Jennifer Schultz Nelson
Extension Educator, Horticulture
Peppers are not just for eating—some cultivars make a great splash of color in the landscape and are actually bred to be used as ornamentals rather than a part of the vegetable garden.
Many ornamental pepper cultivars produce multiple colors of peppers on a single plant. How do they do that?. Actually what you see is all the same pepper, just in different stages of ripening. A pepper may start out white, then turn to yellow, then orange, then red, and maybe even purple.
Given that peppers are formed throughout the growing season, they are all on different schedules as far as ripening, so we see different colors. With ornamental cultivars of peppers, plant breeders have selected plants with many different colors occurring during the ripening process.
Another unique feature of ornamental peppers is where the peppers occur on the plant. In most cases, the peppers are borne upright and above the foliage. Compare that with a typical pepper in the vegetable garden that hangs downward and is obscured by leaves. Again, this is a trait that has been actively selected for in ornamental peppers
The selection of ornamental pepper cultivars has exploded in recent years. Louisiana State University (LSU) has published results of commercially available ornamental peppers evaluated in their trial gardens in 2007 and 2008 and listed forty six cultivars!
The wide variety of plant and fruit size, shape, and color makes it hard to choose just one ornamental pepper for the landscape. At our house we ended up with three this year-- 'Black Pearl', 'Sangria' and 'Purple Flash'.
'Black Pearl' has been called the first "black leaved" ornamental pepper cultivar. The entire plant, fruit and all, is a very deep shade of purple, nearly black. Fruits are borne in clusters resembling black pearls, maturing to deep red. 'Black Pearl' was an All America Selections Winner® in 2006, meaning it was selected for superior performance after being grown in trial gardens across the country. It was also a top ten pick in the LSU pepper trials in 2007/2008. It reaches a mature height of about twenty inches and is reported to look better as the summer progresses, refusing to look tired and ragged like some annuals in late summer.
I planted my 'Black Pearl' plants in pots on my patio-- one 'Black Pearl' along with one sweet potato vine 'Margarita' and one Fiber Optic grass. I really love how this combination is filling out, and I would definitely plant it again.
'Sangria' is a new cultivar for 2009 from the same breeders that developed 'Black Pearl'. I think they have another winner on their hands. These plants produce an enormous amount of fruits. It seems like there are more fruits than leaves on some of our plants! The fruits are red, orange, purple, and all shades in between.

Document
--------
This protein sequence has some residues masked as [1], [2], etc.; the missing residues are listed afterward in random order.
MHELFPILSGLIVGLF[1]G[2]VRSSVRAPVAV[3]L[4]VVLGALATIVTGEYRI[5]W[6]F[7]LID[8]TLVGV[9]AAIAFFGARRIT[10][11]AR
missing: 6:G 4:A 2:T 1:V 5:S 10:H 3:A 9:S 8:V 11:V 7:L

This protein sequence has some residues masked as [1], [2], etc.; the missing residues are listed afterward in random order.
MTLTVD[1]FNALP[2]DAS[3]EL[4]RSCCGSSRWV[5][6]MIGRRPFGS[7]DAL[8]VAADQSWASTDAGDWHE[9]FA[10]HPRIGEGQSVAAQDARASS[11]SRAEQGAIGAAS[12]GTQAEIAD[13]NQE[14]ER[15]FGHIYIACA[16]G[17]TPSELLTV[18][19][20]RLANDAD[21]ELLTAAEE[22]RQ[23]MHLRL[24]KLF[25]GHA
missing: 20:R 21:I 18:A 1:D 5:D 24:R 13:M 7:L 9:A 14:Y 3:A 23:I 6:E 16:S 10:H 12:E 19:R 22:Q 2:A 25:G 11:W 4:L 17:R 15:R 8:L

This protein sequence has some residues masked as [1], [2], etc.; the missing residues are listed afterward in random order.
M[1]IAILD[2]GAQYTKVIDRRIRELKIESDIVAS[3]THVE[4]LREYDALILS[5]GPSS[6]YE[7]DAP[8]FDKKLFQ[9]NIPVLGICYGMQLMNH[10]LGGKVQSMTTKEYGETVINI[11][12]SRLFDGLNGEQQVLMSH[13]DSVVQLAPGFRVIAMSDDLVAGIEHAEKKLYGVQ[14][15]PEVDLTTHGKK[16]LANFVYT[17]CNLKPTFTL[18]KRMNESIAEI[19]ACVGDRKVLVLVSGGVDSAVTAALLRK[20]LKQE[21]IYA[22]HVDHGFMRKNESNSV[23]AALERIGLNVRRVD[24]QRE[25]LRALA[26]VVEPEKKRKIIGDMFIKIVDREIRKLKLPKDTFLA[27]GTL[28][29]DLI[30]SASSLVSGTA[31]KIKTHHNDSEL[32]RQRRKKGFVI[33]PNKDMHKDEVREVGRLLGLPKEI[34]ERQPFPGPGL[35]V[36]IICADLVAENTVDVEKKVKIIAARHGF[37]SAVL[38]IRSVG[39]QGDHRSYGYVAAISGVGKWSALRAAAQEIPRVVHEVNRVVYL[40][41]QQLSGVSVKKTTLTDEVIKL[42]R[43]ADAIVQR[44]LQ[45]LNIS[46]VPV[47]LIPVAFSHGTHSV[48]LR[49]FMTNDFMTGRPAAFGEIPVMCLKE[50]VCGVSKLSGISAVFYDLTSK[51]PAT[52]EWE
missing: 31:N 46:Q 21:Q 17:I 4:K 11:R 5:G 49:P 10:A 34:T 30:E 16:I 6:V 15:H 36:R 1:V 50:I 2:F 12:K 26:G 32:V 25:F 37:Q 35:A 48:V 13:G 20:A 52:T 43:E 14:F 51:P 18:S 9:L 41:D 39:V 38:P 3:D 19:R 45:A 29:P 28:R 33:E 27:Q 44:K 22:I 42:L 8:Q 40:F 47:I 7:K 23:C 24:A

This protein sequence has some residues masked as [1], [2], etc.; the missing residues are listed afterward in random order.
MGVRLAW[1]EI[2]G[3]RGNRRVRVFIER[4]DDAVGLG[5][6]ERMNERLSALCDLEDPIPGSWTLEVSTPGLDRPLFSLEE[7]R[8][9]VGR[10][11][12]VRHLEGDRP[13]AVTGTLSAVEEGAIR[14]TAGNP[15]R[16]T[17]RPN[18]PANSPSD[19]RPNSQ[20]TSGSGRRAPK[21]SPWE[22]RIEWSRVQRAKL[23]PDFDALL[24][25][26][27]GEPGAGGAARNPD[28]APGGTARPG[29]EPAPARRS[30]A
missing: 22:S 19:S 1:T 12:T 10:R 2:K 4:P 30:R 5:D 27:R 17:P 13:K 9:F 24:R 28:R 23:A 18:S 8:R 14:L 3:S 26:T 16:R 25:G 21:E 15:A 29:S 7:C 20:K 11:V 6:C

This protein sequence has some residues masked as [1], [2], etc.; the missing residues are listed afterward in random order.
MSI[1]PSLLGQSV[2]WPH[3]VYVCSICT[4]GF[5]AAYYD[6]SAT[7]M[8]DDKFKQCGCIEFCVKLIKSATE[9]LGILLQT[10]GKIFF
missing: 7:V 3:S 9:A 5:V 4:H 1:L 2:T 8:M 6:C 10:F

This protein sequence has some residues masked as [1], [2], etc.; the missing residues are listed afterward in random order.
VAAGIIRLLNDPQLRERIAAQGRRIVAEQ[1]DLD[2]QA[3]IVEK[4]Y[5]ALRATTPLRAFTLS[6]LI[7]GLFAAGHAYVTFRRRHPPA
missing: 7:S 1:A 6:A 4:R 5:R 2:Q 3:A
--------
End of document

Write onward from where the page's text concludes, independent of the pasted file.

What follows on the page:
Ornamental peppers are edible, but many times they are extremely hot, making them a potential hazard to small children. 'Sangria' looks like it would knock your socks off if you ate it, but it actually is quite mild and very safe to consume. It is a shorter plant, reaching only twelve inches tall, but will spread about eighteen inches wide.
Another new cultivar for 2009 also from the breeders that developed 'Black Pearl' and 'Sangria' is 'Purple Flash'. What catches your eye with this plant is not the fruit, but the leaves. Leaves are deep purple, nearly black, streaked with violet and white. Fruits are round and deep purple. This plant is also rather short, maxing out at about fifteen inches tall, spreading about twenty inches wide.
At our house, we tend to mix flowers and vegetables freely in our landscape. I know it's not for everyone, but you'd be surprised how much ornamental value vegetables have, especially when paired with plants bred to be ornamental. We alternated 'Sangria' and 'Purple Flash' plants in a border along with red and green cabbage in front of some red cannas near our patio. Looking at how we planted it, it initially looked like way too many plants for the space. But there was a method to the madness. The cabbage is only there for a relatively short time. As the cabbage forms heads and is harvested, the peppers are filling out the space.
I'm eager to see what the future has in store for ornamental peppers. I have read that we may see peppers bred with both ornamental and culinary value. With the increased interest in vegetable gardening, that would be a natural fit. I know they will be a natural fit in my garden as well.